U.S. still wants Kyrgyzstan to keep Manas air base open
The United States said Friday that it has accepted an official confirmation on closure of a U.S. air base in Kyrgyzstan, but that it still wants to discuss this issue with Bishkek, Xinhua reported.
"We have received confirmation, official notice," said State Department Deputy Spokesman Gordon Duguid, following President Kurmanbek Bakiyev signed a law that mandates the closure of the Manas air base in his country.
"We, however, remain in contact with the government of the Kyrgyz Republic, and the Manas air base continues to operate under the existing agreement in support of coalition efforts in Afghanistan," said Duguid.
"We also have an offer that we had made to the government to continue with the operation of the base. And that, as far as the U.S. is concerned, is still on the table, should they wish to discuss it," he said.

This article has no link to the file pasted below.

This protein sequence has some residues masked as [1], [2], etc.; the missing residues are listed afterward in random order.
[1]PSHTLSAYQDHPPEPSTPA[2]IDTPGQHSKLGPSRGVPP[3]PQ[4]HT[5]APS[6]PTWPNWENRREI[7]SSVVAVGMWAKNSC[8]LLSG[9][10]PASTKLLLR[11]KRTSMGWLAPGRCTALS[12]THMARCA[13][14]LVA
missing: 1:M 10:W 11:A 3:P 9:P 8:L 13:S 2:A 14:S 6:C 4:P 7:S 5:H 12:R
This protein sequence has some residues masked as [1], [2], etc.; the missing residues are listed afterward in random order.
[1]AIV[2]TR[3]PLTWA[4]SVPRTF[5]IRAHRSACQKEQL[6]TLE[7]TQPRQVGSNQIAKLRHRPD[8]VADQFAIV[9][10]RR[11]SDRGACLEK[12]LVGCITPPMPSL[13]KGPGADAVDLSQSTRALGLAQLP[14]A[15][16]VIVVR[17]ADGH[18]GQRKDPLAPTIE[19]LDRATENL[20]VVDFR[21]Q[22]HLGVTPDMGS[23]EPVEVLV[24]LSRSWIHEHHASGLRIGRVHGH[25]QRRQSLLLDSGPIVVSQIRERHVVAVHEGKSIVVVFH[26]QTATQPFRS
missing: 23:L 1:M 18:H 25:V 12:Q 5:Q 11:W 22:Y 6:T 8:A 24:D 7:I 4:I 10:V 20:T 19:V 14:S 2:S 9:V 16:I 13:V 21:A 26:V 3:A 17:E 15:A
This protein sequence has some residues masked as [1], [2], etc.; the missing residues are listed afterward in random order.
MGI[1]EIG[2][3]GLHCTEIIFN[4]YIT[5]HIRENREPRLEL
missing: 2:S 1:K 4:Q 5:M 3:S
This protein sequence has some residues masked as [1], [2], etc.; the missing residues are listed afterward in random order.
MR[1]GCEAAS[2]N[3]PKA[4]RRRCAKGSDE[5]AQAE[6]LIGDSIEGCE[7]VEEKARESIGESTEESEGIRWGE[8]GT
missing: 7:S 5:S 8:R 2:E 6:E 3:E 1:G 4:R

About 15,000 people and 500 tons of cargo monthly move in and out of the Manas air base, the only U.S. facility in central Asia and a key logistic center for American-led operations in Afghanistan.
U.S. President Barack Obama has approved the first combat deployment of his presidency, calling for an additional 17,000 troops in the coming months to Afghanistan.
The deployment, which will begin in May and will increase U.S. forces in Afghanistan by about 50,000 by mid-summer, has presented the administration with a tough question: How to meet supply demands for the troops following the closure of the Manas base?
The decision made by Bishkek "was not an unexpected move," said Duguid, adding "we have alternate basing options, and we're reviewing our contingency plans at the moment."
Reports said the Obama administration has been considering a resumption of military cooperation with Uzbekistan by re-renting the Khanabad Airport to use as its air base.
After receiving official notification on closure of Manas, the United States will have 180 days to withdraw about 1,000 military personnel who are currently deployed there.